FDA announces cGMP guidances on drug compounding

The U.S. Food and Drug Administration (FDA) has released five documents outlining the FDAs policies regarding compounded drug products for human useas part of the agencys implementation of the Drug Quality and Security Act (DQSA). Drug Quality and Security Act (DQSA) was passed in response to a deadly fungal meningitis outbreak linked to a sterile compounded injectable drug shipped across the country and responsible for more than 750 infections and 60 deaths.The documents include the following:

•  Draft interim guidance that describes the FDAs expectations regarding compliance with current good manufacturing practice (cGMP) requirements for facilities that compound human drugs and registered with the FDA as outsourcing facilities under section 503B of the Federal Food, Drug, and Cosmetic Act (FD&C Act)

•  A proposed rule that would revise the FDAs current list of drug products that may not be compounded because the drug products have been withdrawn or removed from the market because they were found to be unsafe or not effective.

•  Final guidance for individuals or pharmacies that intend to compound drugs under section 503A, now that the FD&C Act has been amended by the DQSA. The guidance generally restates the provisions of section 503A, describes the FDAs interim policies with respect to specific provisions that require implementing regulations or other actions, and contains a non-exhaustive list of potential enforcement actions against individuals or pharmacies that compound human drug products in violation of the FD&C Act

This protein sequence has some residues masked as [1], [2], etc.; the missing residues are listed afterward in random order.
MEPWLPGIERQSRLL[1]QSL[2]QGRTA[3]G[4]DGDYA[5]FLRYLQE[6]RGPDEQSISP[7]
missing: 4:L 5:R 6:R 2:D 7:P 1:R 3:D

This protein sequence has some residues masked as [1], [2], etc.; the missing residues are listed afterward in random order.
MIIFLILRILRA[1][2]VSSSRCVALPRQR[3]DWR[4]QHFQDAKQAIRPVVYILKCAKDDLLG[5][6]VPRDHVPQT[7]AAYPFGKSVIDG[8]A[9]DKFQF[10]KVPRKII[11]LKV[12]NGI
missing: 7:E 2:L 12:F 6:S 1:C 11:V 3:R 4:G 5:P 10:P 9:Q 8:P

•  Two Federal Register Notices stating the FDA is reopening the nomination process for two lists of bulk drug substances (active pharmaceutical ingredients) that may be used to compound drug products. One list is for drug products compounded in accordance with section 503A, and the other list is for drug products compounded in accordance with section 503B of the FD&C Act.

Although the guidances are recommendations rather than legally enforceable documents, the FDA maintained it has a lot of flexibility to pursue enforcement actions if it suspects a problem.FDA has issued several warning letters in the past few months to pharmacies for producing compounded drugs in unsanitary facilities. A warning letter was issued in March for allegedly producing a version of Johnson & Johnson gastrointestinal drug Motilium even though the drug was not approved in the U.S.